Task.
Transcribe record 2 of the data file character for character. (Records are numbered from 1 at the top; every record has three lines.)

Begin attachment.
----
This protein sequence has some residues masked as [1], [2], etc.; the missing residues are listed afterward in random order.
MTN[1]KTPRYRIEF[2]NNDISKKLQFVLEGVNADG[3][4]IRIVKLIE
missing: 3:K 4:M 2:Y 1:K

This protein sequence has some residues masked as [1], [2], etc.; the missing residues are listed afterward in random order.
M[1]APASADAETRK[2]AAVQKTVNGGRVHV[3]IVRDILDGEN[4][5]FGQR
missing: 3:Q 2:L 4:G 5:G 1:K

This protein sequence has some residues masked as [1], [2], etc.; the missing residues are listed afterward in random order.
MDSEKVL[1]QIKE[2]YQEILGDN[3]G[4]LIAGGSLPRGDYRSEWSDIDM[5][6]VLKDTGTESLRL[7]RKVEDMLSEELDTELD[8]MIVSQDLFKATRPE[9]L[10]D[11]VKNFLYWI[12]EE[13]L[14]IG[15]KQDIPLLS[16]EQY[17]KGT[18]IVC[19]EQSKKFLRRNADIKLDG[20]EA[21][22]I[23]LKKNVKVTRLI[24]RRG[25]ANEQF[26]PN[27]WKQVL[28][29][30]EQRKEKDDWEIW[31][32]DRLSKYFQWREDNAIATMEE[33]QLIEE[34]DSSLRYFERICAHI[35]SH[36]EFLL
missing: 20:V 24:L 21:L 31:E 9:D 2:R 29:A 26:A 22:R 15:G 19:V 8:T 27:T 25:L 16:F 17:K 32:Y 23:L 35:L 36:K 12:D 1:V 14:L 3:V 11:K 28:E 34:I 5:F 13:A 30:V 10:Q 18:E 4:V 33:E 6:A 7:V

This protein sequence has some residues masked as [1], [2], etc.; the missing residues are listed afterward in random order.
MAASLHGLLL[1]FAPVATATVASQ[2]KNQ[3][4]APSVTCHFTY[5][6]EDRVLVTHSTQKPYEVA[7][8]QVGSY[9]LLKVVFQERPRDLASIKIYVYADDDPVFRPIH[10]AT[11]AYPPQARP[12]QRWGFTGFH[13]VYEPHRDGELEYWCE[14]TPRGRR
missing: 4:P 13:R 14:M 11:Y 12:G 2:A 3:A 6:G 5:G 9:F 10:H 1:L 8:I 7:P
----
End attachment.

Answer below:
This protein sequence has some residues masked as [1], [2], etc.; the missing residues are listed afterward in random order.
M[1]APASADAETRK[2]AAVQKTVNGGRVHV[3]IVRDILDGEN[4][5]FGQR
missing: 3:Q 2:L 4:G 5:G 1:K